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June 2019

Boccaccio: The Decameron

John_William_Waterhouse_-_The_DecameronThe Decameron is a collection of stories by Giovanni Boccaccio, probably completed around 1353. It is set during the Black Death in Florence some years before, following a group of seven women and three men who flee the city for a deserted villa, passing the time by telling each other a series of tales over ten days.

This provides the occasion for a hundred stories, drawn from a variety of sources, in what would be one of the most influential uses of the frame-story device in Western literature.

The Decameron at Amazon

Free online texts

Gutenberg: The Decameron, translated by John Payne. Multiple formats.

Gutenberg: The Decameron, translated by J.M. Rigg. Vol. I | Vol II. Multiple formats.

Gutenberg: The Decameron, translated by John Florior. Vol. I. | Vol II. Multiple formats.

Internet Archive: The Decameron (Chatto & Windus edition, 1922). Multiple formats.

University of Adelaide: The Decameron, translation attributed to John Florio (1620). Multiple formats.

Wikisource: The Decameron. Payne (1886) and Rigg (1903) translations. HTML and other formats.

Italian texts

Letterature Italiana: Decameron. PDF format.

Libero: Decameron - HTML format.

Wikisource: Decameron - HTML and other formats.

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Ariosto: Orlando Furioso

Jean_Auguste_Dominique_Ingres_-_Roger_Delivering_AngelicaOrlando Furioso (English: The Rage of Roland) is an Italian epic poem by Ludovico Ariosto, published between 1516 and 1532. It is a contuation of Boiardo's Orlando Innamorato, and continues its adaptation of legendary matter from the Matter of France, recounting the sturggle between Charlemagne's paladins and the saracens.  It's popularity, and wide influence in European literature, largely eclipsed that of the earlier work.

Orlando Furioso at Amazon

Free online texts

English translations

Gutenberg: Orlando Furioso, translated by William Stewart Rose. Multiple formats.

Online Medieval and Classical Library (Internet Archive): Orlando Furioso. HTML format.

University of Adelaide: Orlando Furioso, translated by William Stewart Rose. Multiple formats.

Wikisource: Orlando Furioso, translated by William Stewart Rose (currently incomplete). HTML and other formats.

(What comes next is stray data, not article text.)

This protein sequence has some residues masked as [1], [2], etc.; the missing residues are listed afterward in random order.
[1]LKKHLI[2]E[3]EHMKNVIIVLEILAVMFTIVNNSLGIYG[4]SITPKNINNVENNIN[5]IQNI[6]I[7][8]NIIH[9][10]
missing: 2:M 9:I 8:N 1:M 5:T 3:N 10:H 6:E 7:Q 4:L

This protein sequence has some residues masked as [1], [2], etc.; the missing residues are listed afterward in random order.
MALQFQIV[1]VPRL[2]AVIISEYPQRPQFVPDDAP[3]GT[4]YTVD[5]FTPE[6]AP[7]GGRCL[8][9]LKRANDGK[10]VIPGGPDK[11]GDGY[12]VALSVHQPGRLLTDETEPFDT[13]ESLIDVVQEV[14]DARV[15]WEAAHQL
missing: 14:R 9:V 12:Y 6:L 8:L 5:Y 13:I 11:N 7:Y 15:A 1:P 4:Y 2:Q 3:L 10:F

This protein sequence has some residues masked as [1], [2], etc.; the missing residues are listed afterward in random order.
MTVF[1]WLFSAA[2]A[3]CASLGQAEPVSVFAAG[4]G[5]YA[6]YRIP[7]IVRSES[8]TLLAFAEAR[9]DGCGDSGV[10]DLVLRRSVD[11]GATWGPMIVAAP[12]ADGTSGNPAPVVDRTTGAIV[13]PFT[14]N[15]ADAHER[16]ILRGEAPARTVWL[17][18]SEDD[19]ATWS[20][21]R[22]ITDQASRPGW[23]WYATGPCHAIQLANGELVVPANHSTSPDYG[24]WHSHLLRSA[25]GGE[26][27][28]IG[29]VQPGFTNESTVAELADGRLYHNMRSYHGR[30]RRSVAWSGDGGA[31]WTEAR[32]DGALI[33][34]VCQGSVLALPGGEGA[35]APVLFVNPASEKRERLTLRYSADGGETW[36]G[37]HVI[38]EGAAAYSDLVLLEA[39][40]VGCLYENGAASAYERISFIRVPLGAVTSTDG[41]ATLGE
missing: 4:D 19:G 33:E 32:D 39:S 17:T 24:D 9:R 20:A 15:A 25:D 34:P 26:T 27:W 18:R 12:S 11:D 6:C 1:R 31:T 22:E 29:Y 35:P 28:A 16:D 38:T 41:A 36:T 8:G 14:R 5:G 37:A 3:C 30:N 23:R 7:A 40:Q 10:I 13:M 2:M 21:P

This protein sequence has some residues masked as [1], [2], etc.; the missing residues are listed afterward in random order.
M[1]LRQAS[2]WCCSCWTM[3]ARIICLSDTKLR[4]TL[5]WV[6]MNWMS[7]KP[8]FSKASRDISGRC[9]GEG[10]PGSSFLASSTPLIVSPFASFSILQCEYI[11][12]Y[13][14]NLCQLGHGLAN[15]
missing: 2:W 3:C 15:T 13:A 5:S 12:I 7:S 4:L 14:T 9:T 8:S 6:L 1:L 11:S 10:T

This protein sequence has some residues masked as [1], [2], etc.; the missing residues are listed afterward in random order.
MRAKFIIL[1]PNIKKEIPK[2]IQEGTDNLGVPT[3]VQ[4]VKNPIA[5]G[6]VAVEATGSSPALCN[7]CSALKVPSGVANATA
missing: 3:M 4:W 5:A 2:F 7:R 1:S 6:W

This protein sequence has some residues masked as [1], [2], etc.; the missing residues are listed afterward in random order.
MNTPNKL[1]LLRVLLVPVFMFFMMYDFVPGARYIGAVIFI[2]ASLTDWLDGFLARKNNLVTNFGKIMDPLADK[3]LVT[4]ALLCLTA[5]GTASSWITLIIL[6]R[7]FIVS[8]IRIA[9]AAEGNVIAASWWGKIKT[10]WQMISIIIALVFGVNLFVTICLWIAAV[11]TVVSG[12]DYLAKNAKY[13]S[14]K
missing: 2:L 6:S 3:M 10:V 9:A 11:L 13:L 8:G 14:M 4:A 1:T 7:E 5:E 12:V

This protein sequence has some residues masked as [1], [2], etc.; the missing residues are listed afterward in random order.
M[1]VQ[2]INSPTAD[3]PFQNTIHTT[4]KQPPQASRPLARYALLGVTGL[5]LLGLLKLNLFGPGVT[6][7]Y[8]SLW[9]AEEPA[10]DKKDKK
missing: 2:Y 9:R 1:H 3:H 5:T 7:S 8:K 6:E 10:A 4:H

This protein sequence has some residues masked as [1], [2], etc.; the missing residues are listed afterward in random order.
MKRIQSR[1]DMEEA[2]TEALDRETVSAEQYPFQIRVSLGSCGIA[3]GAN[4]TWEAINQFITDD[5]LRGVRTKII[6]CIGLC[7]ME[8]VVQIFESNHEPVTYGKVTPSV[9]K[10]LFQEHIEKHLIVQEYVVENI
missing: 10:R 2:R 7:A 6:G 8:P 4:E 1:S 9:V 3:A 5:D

Italian texts

Gutenberg: Orlando Furioso. Multiple formats.

Internet Archive: Orlando Furioso. Vol I | Vol II. | Vol. III. Multiple formats.

Libero: Orlando Furioso. HTML format.

Wikisource: Orlando Furioso. HTML and other formats.

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Torquato Tasso: Jerusalem Delivered

Charles_Errard _Renaud_abandonnant_ArmideJerusalem Delivered (Italian: Gerusalemme Liberata) by Torquato Tasso is an epic poem published in 1581, recounting a almost completely fictionalised version of the first crusade. One of the few quasi-historical characters is the knight Tancredi, who corresponds to the Italo-Norman crusader Tancred, Prince of Galilee.

The work enjoyed immediate and lasting success, in part because of its contemporary resonances at a time of conflict between Western European powers and the Ottoman Empire. It has frequently provided a subject for the visual arts and literary adaptations.

Jerusalem Delivered at Amazon

Free online texts

English translations

Gutenberg: Jerusalem Delivered, translated by Edward Fairfax (c.1635). Multiple formats. 

Internet Archive: Jerusalem Delivered, translated by Edward Fairfax. National Alumni edition. Multiple formats.

Internet Archive: Jerusalem Delivered, translated by J. H. Wiffen. Multiple formats.

Internet Archive: Jerusalem Delivered, translated by John Hoole. Multiple formats.

University of Adelaide: Jerusalem Delivered, translated by Edward Fairfax. Multiple formats.

Italian texts

Internet Archive: Gerusalemme Liberata. Multiple formats.

Wikisource: Gerusalemme Liberata. HTML and other formats.

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Matteo Maria Boiardo: Orlando Innamorato

Orlando_innamoratoOrlando Innamorato (English: Orlando in Love) by Matteo Maria Boiardo is an incomplete epic poem publish in Italian between 1483 and 1495. It chronicles the adventures of Orlando, a romanticised version of legendary Carolingian hero Roland, and particularly his pursuit of the beautiful Angelica.

The work had a powerful influence on later Italian poets, notably Ariosto, who wrote the sequel Orlando Furioso, and Tasso, who borrowed elements for his Gerusalemme Liberata. Ariosto's success overshadowed Boiardo's original to such an extent that it was almost completely lost until its rediscovery in the nineteenth century.

Orlando Innamorato at Amazon

Free online texts

English translations

Gutenberg: Orlando Innamorato. Prose translation with poetic extracts by William Stewart Rose. Multiple formats.

Internet Archive: Orlando Innamorato. Prose translation with poetic extracts by William Stewart Rose. Multiple formats.

University of Adelaide: Orlando Innamorato. Prose translation with poetic extracts by William Stewart Rose. Multiple formats.

Italian texts

Gutenberg: Orlando Innamorato. Multiple formats.

Wikisource: Orlando Innamorato. Multiple formats.

Continue reading "Matteo Maria Boiardo: Orlando Innamorato" »